Range of faiths explored in new speaker series at Augustana Care
While the typical Minnesotan may have once been described as a Norwegian bachelor farmer, there is no such thing as “typical” any more. Hindus, Native Americans, Latinos, Israelis, Somalis, and others make up a new cultural and religious landscape in the state. A new spiritual education series at Augustana Care addresses the diversity of faiths in our community and how they impact caregivers, elders, and others who need care.
The series began with the Hindu faith and Native American spirituality; the next session will explore Islam on Thursday, October 20 at Augustana Health Care Center, 1007 East 14th Street in Minneapolis at 12:30 p.m. A session on Buddhism will be held Friday October 28 and Judaism will be explored in the months ahead. To complement the talks, meals will be served from local restaurants to give participants a literal taste of each ethnic cuisine.
“Understanding the nuances of diverse cultures allows us to more fully care for the entire person in a way that makes them feel more safe and comfortable.”
Augustana Care’s education series has been funded for a second year by the Department of Human Services. The program seeks to increase understanding of the faith traditions and cultures of residents and caregivers in the local community. “We wanted to focus particularly on religions that do not fall into mainstream Christian-based traditions,” says Chaplain Amy Luukkonen of Augustana Care.
Speakers will discuss how different cultures view the relationships between spirituality, healing and the quality of life. A central goal of the series is to bring new perspectives to caregivers, medical staff, and community members. Educating health care workers about cultural differences will give them better tools for breaking down cultural barriers. “Understanding the nuances of diverse cultures allows us to more fully care for the entire person in a way that makes them feel more safe and comfortable,” says Kelly Klund, director of community relations at Augustana Health Care Center of Minneapolis.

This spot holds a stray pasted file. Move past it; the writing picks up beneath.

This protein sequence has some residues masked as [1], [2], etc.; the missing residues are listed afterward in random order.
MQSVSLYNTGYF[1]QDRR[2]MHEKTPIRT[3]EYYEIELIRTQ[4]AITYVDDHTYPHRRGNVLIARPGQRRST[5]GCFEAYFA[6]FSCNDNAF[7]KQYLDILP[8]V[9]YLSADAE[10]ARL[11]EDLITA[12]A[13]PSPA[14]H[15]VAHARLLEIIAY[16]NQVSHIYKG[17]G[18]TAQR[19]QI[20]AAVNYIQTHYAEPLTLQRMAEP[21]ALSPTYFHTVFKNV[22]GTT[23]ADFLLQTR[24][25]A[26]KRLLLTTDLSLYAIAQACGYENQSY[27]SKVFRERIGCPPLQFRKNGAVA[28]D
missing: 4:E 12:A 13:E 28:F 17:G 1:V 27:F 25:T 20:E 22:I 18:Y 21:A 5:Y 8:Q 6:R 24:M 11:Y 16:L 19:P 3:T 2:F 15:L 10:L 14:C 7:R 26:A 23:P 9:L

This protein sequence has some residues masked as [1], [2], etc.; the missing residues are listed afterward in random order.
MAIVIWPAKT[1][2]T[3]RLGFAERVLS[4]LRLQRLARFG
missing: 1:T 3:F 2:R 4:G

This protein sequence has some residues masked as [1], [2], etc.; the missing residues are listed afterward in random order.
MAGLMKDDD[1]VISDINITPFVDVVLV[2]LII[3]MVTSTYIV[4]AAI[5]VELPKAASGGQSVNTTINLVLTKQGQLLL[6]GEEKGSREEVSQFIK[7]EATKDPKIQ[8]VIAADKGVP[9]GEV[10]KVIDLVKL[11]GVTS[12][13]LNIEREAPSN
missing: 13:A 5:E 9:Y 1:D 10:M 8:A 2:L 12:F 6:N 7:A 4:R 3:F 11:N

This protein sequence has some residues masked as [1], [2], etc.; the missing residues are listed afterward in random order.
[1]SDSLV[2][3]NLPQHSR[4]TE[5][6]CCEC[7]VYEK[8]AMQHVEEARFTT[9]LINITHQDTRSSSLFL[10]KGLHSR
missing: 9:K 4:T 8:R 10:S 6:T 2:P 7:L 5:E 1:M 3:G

Residents and community members will also be able to gain a greater understanding of some of the diverse cultures in the Elliot Park neighborhood and the Twin Cities as a whole. “Our goal is to build bridges and give participants a new appreciation for the way different cultures combine health care with spiritual issues,” says Klund. Those who attend will be able to enjoy delicious ethnic cuisine while supporting local businesses.
For more information about the spiritual care series, contact Klund at 612/238-5344.
Founded over a century ago, the nonprofit Augustana Care Corporation fosters fullness of life for older adults by providing housing, health care, community-based services and elder advocacy. Augustana Care works to better address the changing needs of our aging community by providing a continuum of care from home modification and day centers to independent and assisted living to skilled nursing and memory care, providing the range of services families need to care for loved ones, and serving more than 2,400 people daily.
Jenna Zark is a free-lance writer living in Minneapolis.